Premier Yu Shyi-kun yesterday opted to keep his mouth shut yesterday after President Chen Shui-bian (陳水扁) had insinuated that Yu's job is to focus on domestic affairs rather than on how to climb the political ladder. \n"Thank you for your concerns," Yu said to reporters after stumping for Democratic Progressive Party (DPP) legislative candidates Chuang Suo-han (莊碩漢) and Chang Ching-fang (張清芳) in Taipei County yesterday morning. Yu then swiftly left the scene without elaborating on the issue. \nResponding to a question fielded by a student at the Ketagalan Academy (凱達格蘭學校) on Saturday, President Chen said that the premier's job is to make the country a better place, but not to think about how to retain the post or move on to a better position. \n"The role the premier plays should be a defender of government policies," Chen said. "His job is to make people's lives better, not to think about how to move on to a better place." \nChen's remarks drew divided responses from political figures yesterday. Presidential Office Secretary-General Su Tseng-chang (蘇貞昌), who attended the same events shortly after Yu, did not dismiss the remark made by Chen. \n"The president's words meant well and the premier also did well in his job," he said. "I think the message the president wants to get across is that he hopes to see all Cabinet officials and party members concentrate on campaigning for DPP flag bearers for the December legislative elections." \nPresidential Office spokesman Chen Wen-tsung (陳文宗) said Chen's remark was not targeted at a particular person and called on the public not to misinterpret it. \nCabinet Spokesman Chen Chi-mai (陳其邁) said that the president was well aware of Yu's hard work. \n"The communication channels between the Executive Yuan and the Presidential Office have remained open and the president has been very supportive of the efforts the premier has made over the years," he said. \nChen Chi-mai blamed the media for twisting Chen's words and misinterpreting Yu's campaign efforts as expanding his personal support base. \nChen Chi-mai said that the purpose of Yu's stumping efforts is to tell the electorate about the predicament faced by the Executive Yuan in the legislature, where the ruling DPP does not enjoy a majority. \n"No one knows better than the Executive Yuan about how difficult it is to pass a bill in the legislature," he said. "The premier's campaigning endeavor has only one purpose and that is to tell the electorate about the difficulty and hope things could change after the elections." \nTaiwan Solidarity Union (TSU) caucus whip Chen Chien-ming (陳建銘) said that the president's remark was targeted at Yu. "While President Chen desperately wants to see the DPP win the legislative elections, he certainly hopes to see all party members exert themselves to reach that goal rather than taking advantage of the opportunity to beef up their own political status," he said. \nChinese Nationalist Party (KMT) Legislator Wu Den-yih (吳敦義) said the president's comment was a signal marking the beginning of a sour relationship between President Chen and Yu. \n"His remark reflects only one thing and that is, high-ranking DPP officials think of nothing but power and position rather than the people's welfare," he said. \n"I suspect it's one of his political gambits to prevent himself from becoming a lame-duck president earlier than he expects," Wu added.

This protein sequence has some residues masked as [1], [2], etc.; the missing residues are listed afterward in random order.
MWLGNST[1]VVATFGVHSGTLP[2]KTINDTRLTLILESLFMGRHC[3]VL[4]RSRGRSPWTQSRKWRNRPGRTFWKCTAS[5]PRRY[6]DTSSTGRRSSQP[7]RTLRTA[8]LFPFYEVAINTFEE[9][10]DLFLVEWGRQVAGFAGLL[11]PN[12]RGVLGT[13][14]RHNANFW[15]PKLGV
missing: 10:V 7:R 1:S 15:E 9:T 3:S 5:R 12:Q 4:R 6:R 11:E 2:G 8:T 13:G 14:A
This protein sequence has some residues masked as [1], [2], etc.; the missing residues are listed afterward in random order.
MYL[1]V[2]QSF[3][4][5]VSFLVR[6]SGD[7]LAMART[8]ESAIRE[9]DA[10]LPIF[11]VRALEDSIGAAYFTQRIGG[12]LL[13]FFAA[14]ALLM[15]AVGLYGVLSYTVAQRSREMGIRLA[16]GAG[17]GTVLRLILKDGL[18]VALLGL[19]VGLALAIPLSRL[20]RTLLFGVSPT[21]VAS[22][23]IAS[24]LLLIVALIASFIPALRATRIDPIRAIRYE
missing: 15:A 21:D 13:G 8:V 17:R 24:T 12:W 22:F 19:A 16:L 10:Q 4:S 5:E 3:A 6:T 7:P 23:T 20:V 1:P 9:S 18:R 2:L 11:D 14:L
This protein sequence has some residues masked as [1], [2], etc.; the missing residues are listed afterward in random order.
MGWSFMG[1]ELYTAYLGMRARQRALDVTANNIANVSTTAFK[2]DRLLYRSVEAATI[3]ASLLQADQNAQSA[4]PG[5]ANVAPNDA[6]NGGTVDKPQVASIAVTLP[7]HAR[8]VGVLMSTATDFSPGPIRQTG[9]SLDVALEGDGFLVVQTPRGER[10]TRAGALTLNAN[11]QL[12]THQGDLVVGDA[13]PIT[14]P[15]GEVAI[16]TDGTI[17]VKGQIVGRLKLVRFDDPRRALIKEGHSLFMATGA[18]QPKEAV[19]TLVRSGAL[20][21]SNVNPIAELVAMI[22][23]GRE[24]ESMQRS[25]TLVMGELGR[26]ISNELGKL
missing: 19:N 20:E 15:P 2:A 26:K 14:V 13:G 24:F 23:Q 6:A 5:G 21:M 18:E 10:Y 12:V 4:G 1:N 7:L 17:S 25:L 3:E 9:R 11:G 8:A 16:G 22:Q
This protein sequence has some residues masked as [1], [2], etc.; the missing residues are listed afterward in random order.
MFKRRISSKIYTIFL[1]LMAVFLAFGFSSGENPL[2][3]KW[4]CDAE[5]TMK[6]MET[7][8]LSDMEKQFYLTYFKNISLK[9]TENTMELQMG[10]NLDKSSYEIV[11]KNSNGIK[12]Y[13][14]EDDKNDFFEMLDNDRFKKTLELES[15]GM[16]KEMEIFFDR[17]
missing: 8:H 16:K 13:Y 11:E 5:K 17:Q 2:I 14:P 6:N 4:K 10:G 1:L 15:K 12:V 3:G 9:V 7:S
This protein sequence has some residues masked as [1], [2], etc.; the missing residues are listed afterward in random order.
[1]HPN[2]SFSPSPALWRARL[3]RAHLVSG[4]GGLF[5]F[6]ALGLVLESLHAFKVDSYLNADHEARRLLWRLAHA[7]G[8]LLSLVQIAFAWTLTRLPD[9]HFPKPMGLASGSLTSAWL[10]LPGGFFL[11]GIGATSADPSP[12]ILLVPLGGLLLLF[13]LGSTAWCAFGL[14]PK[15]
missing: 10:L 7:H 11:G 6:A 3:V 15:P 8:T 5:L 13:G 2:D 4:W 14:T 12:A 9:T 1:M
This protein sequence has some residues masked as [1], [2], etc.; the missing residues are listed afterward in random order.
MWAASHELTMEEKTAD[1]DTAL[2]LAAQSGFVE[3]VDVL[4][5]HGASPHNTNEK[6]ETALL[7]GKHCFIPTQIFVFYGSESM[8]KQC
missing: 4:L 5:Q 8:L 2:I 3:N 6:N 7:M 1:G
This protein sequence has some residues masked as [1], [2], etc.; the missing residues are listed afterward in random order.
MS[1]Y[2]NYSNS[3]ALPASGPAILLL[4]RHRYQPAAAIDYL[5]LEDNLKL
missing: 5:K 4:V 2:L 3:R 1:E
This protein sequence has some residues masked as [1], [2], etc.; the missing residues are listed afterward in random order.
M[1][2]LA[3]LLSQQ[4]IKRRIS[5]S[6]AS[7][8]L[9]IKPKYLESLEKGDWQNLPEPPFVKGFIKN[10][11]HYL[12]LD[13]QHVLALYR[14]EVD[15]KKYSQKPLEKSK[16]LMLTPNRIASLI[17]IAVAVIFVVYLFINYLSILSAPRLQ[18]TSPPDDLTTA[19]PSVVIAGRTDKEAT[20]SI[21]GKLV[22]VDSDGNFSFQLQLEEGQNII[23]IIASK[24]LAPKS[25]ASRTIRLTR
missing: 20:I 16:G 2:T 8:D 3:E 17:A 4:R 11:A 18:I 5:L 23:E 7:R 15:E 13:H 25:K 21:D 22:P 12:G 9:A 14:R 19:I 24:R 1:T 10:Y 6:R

TOO TIRED: Investigators found that the pilot’s lack of alertness could be attributed to a lack of sleep the previous night, when he had slept with his child It was a copilot’s inappropriate operation of the aircraft and the pilot’s insufficient alertness that led to a hard landing of a China Airlines cargo flight on Dec. 13, 2018, the Taiwan Transportation Safety Board said yesterday. Flight CI6844, a Boeing 747-409 which departed from Hong Kong International Airport, landed on the pre-threshold area of runway L5 at Taiwan Taoyuan International Airport, about 21m before the head of the runway, an investigation report said. The hard landing damaged three runway lights, but none of the personnel on board sustained any injuries, the report said. When approaching the runway, the copilot failed to maintain